I hope I was able to get you wondering about the connection between all the players in the title and 21st Century Learning.  I believe as you read you will see the connection and understand its importance. This posting has been several months in the making and contains some outstanding material for professional development. Please take a moment to  explore and reflect.

 About  three months ago I posted a country music video by singer song writer Brad Paisley. This song and video reminded me that our dreams as educators must be to protect and nuture the dreams of our students.  If you never read the posting or viewed the video I am speaking of, please take a moment from your internet browsing and enjoy. As you view the video Welcome To The Future  keep in mind the important and neccessary mission of 21st century skills and education. I have had the pleasure of sharing this with teachers and students and have always seen people walk away with excitement and  enthusiasm.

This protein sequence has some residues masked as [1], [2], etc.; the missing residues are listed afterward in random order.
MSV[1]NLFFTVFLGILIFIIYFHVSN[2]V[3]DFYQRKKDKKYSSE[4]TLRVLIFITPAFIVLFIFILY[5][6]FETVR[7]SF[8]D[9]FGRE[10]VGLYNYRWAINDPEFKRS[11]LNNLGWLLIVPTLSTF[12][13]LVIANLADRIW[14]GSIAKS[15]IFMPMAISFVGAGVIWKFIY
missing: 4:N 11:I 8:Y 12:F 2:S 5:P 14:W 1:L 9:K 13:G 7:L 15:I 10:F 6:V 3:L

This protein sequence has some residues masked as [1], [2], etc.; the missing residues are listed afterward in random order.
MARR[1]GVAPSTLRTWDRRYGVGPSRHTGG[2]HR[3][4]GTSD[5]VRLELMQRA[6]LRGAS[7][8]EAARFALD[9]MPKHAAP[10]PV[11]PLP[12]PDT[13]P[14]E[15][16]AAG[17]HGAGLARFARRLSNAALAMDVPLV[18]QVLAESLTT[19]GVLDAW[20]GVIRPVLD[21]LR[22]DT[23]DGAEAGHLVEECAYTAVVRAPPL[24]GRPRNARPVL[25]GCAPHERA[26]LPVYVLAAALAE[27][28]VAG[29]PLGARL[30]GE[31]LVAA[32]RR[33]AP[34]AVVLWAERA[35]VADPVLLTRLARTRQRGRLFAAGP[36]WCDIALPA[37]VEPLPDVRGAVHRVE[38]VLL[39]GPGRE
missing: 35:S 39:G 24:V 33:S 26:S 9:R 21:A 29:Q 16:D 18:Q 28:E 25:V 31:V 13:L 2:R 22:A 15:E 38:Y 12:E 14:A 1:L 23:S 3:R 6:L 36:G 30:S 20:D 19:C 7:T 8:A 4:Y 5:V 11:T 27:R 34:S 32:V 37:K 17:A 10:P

Now, the reason for my follow up. I knew the video was powerful but have since found out it made a bigger impact then what I knew at the time of my original posting. I had often wondered what singer songwriter Brad Paisely had thought as he wrote the song. He answered some of my questions in an interview held at the White House. I have included both the blog  posting and video of this White House interview and performance. It was moving to see see the performance in the formal setting  of the White House as President Obama listened, and the camera panned famous pictures such as George Washington and lyrics resonated famous people including Martin Luther King Jr. and Rosa Parks.  This amazing performance was part of the White House Performance Series ,a program developed to promote arts education. As part of this initative, Secretary of Education Arne Duncan has been in dialogue with Support Music, an organization dedicated to the promotion of music and fine arts in the nation’s schools. Take a moment to read a recent letter, listen to a conference call (mp3), or read the transcript of Secretary Duncan’s support for the Fine Arts.